Lithium-ion batteries could be charged five times faster

Wednesday, 21 February, 2018

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UK researchers have developed a precise test of lithium-ion batteries’ internal temperatures and their electrodes’ potentials, and found that the batteries can be safely charged much faster than the current recommended charging limits.

If a battery becomes overheated, it risks severe damage — particularly to its electrolyte — and can even lead to dangerous situations where the electrolyte breaks down to form gases that are both flammable and cause significant pressure build-up. Overcharging of the anode can lead to so much lithium electroplating that it forms metallic dendrites and eventually pierces the separator, causing an internal short circuit with the cathode and, subsequently, catastrophic failure.

In order to avoid this, manufacturers stipulate a maximum charging rate or intensity for batteries based on what they think are the crucial temperature and potential levels to avoid. However, internal temperature testing (and gaining data on each electrode’s potential) in a battery has previously proved either impossible or impractical without significantly affecting the batteries’ performance.

As a result of this, manufacturers have had to rely on a limited, external instrumentation which is unable to provide precise readings. This has led them to assign very conservative limits on maximum charging speed or intensity to ensure the battery isn’t damaged and doesn’t suffer catastrophic failure.

Now, researchers at the University of Warwick have developed a range of methods that allow direct, highly precise internal temperature and ‘per-electrode’ status monitoring of lithium-ion batteries of various formats and destination. The technology works in situ during a battery’s normal operation without impeding its performance, provides more precise data than external sensing methods and has been tested on commercially available automotive-class batteries.

The technology employs miniature reference electrodes and Fibre Bragg gratings (FBG) threaded through bespoke strain protection layer. An outer skin of fluorinated ethylene propylene (FEP) was applied over the fibre, adding chemical protection from the corrosive electrolyte. The result is a device that can have direct contact with all the key parts of the battery and withstand electrical, chemical and mechanical stress inflicted during the batteries’ operation while still enabling precise temperature and potential readings.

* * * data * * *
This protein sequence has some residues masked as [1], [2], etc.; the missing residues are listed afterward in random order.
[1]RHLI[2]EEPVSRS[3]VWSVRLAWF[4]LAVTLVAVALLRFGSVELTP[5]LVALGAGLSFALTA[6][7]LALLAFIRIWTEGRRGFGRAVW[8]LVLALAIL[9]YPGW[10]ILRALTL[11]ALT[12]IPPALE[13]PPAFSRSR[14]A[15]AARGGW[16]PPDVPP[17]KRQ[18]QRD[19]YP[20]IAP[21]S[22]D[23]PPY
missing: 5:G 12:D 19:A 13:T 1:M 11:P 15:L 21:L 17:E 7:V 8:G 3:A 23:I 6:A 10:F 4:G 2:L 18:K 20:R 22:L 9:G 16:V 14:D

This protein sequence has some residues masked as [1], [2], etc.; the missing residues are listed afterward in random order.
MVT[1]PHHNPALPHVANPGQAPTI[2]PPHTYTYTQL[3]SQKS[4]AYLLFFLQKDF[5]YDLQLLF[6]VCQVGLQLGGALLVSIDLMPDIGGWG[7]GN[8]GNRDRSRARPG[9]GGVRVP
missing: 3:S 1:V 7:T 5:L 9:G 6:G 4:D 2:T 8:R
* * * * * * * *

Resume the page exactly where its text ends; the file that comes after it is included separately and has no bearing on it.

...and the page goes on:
“This method gave us a novel instrumentation design for use on commercial 18650 cells that minimises the adverse and previously unavoidable alterations to the cell geometry,” said Associate Professor Rohit Bhagat, a co-author on the study. “The device included an in situ reference electrode coupled with an optical fibre temperature sensor. We are confident that similar techniques can also be developed for use in pouch cells.”

A lithium battery temperature sensor. Image credit: WMG, University of Warwick.

Writing in the journal Electrochimica Acta, the team from the Warwick Manufacturing Group (WMG) revealed that current commercially available lithium batteries could be charged at least five times faster than the recommended maximum rates of charge. Their technology is expected to enable advances in battery materials science, flexible battery charging rates, and thermal and electrical engineering of new battery materials/technology, and it has the potential to help the design of energy storage systems for high-performance applications such as motor racing and grid balancing.

“This could bring huge benefits to areas such as motor racing, which would gain obvious benefits from being able to push the performance limits, but it also creates massive opportunities for consumers and energy storage providers,” said Dr Tazdin Amietszajew, who led the research.

“Faster charging as always comes at the expense of overall battery life, but many consumers would welcome the ability to charge a vehicle battery quickly when short journey times are required and then to switch to standard charge periods at other times. Having that flexibility in charging strategies might even, further down the line, help consumers benefit from financial incentives from power companies seeking to balance grid supplies using vehicles connected to the grid.”

Dr Amietszajew stated that the technology is ready to apply now to commercial batteries, though the researchers would need to ensure that these vehicles’ battery management systems are able to accommodate variable charging rates. The WMG team have also conducted further research on the subject of battery sensing, according to Associate Professor Bhagat, who says they hope to publish their work on other innovative approaches within the next year.

Top image credit: ©

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